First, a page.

She ground her teeth together, trying to get the words out.
Damn, this was hard. She took a couple of breaths, digging deep for self-control, and finally was able to say, “It isn’t any of your business, but I just put my place up for sale.” She kept her voice low so if it wobbled, maybe he wouldn’t notice. “I’m sorry it hurts your feelings that I don’t feel like dealing with you right now, but I
don’t feel like dealing with you right now
. Got it?”

His expression went blank. He glanced up at Harlan’s office, then back at her. “You’re selling out?”

And there they went again, her back teeth locking together. Couldn’t he have used any term other than
selling out
? She did some more deep breathing, blowing air out through her nose like an angry bull. “I don’t have a choice. My business has gone downhill since you moved back and went into competition with me. I can either sell or go bankrupt.” There, that was bald enough. She hadn’t tried to protect her pride, but neither had she accused him of deliberately running her out of business. Maybe he had, maybe he hadn’t. He was definitely the cause, whether deliberate or not, and that was all the credit and a lot less of the blame she was inclined to give him. At this point, it didn’t matter, because the end result was the same.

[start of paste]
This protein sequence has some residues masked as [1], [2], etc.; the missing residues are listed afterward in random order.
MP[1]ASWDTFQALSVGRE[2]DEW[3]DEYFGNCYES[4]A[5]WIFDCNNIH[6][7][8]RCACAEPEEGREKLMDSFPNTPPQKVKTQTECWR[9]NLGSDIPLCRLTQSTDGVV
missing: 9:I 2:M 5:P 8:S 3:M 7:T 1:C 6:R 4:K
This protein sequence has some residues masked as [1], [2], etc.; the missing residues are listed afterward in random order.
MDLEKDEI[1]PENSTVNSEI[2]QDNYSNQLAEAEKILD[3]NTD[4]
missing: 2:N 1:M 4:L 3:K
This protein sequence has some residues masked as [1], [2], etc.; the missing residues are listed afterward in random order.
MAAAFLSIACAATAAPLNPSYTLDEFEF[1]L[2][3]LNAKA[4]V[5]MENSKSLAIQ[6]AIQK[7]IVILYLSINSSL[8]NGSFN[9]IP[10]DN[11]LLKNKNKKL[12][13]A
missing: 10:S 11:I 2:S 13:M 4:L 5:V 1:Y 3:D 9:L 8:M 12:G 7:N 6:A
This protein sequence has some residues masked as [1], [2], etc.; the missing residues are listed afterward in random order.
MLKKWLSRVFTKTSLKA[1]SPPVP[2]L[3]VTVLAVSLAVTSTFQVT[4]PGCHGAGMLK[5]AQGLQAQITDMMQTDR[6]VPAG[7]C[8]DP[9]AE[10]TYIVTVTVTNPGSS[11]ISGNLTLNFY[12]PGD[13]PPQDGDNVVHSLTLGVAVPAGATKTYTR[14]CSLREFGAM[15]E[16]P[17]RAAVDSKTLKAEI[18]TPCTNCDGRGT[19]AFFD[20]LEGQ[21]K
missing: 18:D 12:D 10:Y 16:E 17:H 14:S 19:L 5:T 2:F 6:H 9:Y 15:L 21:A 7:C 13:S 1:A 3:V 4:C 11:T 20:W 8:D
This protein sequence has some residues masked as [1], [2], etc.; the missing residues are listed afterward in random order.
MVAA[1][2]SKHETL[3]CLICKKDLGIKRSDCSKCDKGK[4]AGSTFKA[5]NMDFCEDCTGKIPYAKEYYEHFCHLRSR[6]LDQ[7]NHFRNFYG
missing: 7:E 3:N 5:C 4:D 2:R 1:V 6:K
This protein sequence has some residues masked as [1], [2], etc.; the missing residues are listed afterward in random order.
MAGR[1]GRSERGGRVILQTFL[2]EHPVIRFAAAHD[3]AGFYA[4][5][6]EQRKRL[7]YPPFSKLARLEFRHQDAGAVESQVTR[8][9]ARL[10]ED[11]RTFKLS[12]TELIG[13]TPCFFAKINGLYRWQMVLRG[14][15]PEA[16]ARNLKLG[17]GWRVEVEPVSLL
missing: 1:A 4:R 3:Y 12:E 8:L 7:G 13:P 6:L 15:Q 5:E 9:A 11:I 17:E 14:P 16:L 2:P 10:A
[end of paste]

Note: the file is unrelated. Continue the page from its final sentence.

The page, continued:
His expression shifted, hardened. “And you blame me.”

“I don’t see anyone else around here starting up a guide business.”

He stared down at her, eyes narrowed, his mouth a grim line. “For the record, I didn’t go after any of your customers. If any of them were yours first, they came to me, not the other way around. And I’ll be damned if I’ll apologize because they preferred me.”

“I don’t believe I’ve asked you to apologize. In fact, I don’t believe I’ve asked a damn thing of you.” And she wouldn’t, not one tiny thing. “You asked what my beef is, I’ve told you, now get your nose out of my business and leave me alone.” She broke away, stepping out of their little hostile circle, and once again reached for the truck’s door handle.

His hand shot out and he gripped her arm, holding her in
place. “Wait.” Angie froze, her heartbeat abruptly thundering like a runaway horse as she looked down at the tanned, powerful hand that completely encircled her forearm. It was a lean, long-fingered hand, callused, and the back of it was marked by a two-inch-long white scar. His touch radiated a heat that burned through the thick double fabrics of her shirt and coat. “How much are you asking for your business?”

For a minute she couldn’t believe he was actually asking her that, then she went white with anger and jerked her arm away from his grip. “I’m not selling my
,” she snapped. “I’m selling my
, and getting the hell away from here, and away from you!”